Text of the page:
Chinese dissident artist Ai Weiwei is to take over London’s Design Museum with his first installation using design and history as a lens through which to consider what we value.
Hundreds of thousands of objects, which have been collected by Weiwei since the 1990s as part of his ongoing fascination with artifacts and traditional craftsmanship, will be at the heart of the exhibition in a series of five expansive “fields.”
The fields include Still Life, which will feature 1,600 tools from the Stone Age highlighting the origins of design rooted in survival, and Left Right Studio Material, which consists of thousands of fragments from Weiwei’s porcelain sculptures that were destroyed when his studio was demolished by the Chinese state in 2018.
Another field, Spouts, will feature 200,000 porcelain spouts crafted by hand during the Song Dynasty.
Two untitled fields feature an estimated 100,000 cannon balls from the Song Dynasty, and Lego bricks which Weiwei began working with in 2014 to produce portraits of political prisoners.
Lego briefly stopped working with the artist as a result but a response from social media led to donations from the public and it is these donated bricks which will be presented for the first time as a fully-formed artwork at the exhibition, which runs from April 7 to July 30.
Weiwei, who is best known for working on the design of Beijing’s Olympic stadium and filling the Tate Modern’s Turbine Hall with hand-crafted porcelain sunflower seeds in 2010, said: “This is an exhibition focused on a very specific concept: design.
“I had to think about how we use the space in the Design Museum as a whole, and the exhibition offers a rich experience of what design is, and how design relates to our past and to our current situation.”
It is the artist’s biggest UK show in eight years and features dozens of objects and artworks from throughout his career exploring tensions, including his Han Dynasty urn emblazoned with a Coca-Cola logo which epitomizes these clashes.
Highlights also include a number of Weiwei’s objects transforming something useful into something useless, including a worker’s hard hat cast in glass and a sculpture of an iPhone cut out of a jade axe head.
There are also works that refer to the Covid-19 pandemic, with three toilet paper sculptures on display shown in the context of China’s rapidly changing urban landscape which Weiwei has documented through photographic and film works.
Ai Weiwei: Making Sense will feature large-scale works installed outside the exhibition gallery in the museum’s free-to-enter spaces as well as outside the building, including a piece titled Coloured House featuring the timber frame of a house that once belonged to a prosperous family in Zhejiang province in eastern China during the early Qing Dynasty.
Weiwei has painted the frame with industrial colors and installed it on crystal bases, and it is the first time it has been seen in the UK.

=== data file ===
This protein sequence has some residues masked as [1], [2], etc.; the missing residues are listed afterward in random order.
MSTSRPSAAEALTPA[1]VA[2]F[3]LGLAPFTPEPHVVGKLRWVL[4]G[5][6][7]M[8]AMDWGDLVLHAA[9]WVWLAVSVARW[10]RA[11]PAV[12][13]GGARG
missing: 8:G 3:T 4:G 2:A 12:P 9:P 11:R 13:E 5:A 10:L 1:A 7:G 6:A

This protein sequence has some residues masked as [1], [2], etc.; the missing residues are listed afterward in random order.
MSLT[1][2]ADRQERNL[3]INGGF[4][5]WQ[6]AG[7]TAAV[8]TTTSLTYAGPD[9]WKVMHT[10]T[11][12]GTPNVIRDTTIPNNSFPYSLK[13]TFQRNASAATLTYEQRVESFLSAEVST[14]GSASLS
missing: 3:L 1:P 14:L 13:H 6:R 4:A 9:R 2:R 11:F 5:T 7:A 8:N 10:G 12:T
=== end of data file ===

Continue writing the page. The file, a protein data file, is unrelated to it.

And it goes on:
Justin McGuirk, chief curator at the Design Museum and curator of Ai Weiwei: Making Sense, said: “Ai Weiwei’s fields are extraordinary, and they tell a story of human ingenuity that spans millennia. The fields are a meditation on value – on histories and skills that have been forgotten, and on the tension between the industrial and the hand-made.
“Their scale is unsettling and moving, and, in trying to make sense of these works, the visitor is challenged to think about what we value and what we destroy.”
Design Museum director and chief executive Tim Marlow said: “Ai Weiwei is one of the most compelling artists and activists working today, but his practice is profoundly pluralistic, encompassing film, architecture, design and collecting.
“This exhibition is, therefore, long overdue and I’m proud that the Design Museum is the first institution to frame the work of Ai Weiwei through the lens of architecture and design and to collaborate in new ways with one of the great creative forces of the 21st century to date.”
Whether your family loves royal history or you’re looking for a great day trip from London, you’ll find more than enough things to do in Windsor with kids to keep everyone entertained. contains affiliate links* The biggest…
Not since Bimini Bon Boulash sashayed down the runway on ‘RuPaul’s Drag Race UK’ back in 2021 has anyone become a nationally revered gay icon as fast as Amanda Lovett from ‘The Traitors’.
The BBC reality TV show described as ‘the ultimate game of detection, backstabbing and trust’ became an unlikely hit at the end of last year. The premise: 22 people are taken to a remote castle in the Scottish Highlands. Among their number are three ‘traitors’ – a group of contestants selected by host Claudia Winkleman and tasked with covertly ‘murdering’ the other players – the ‘faithfuls’ – without being detected to steal a £120,000 prize fund for themselves. Basically, it’s a chaotic, long and very emotional version of ‘wink murder’.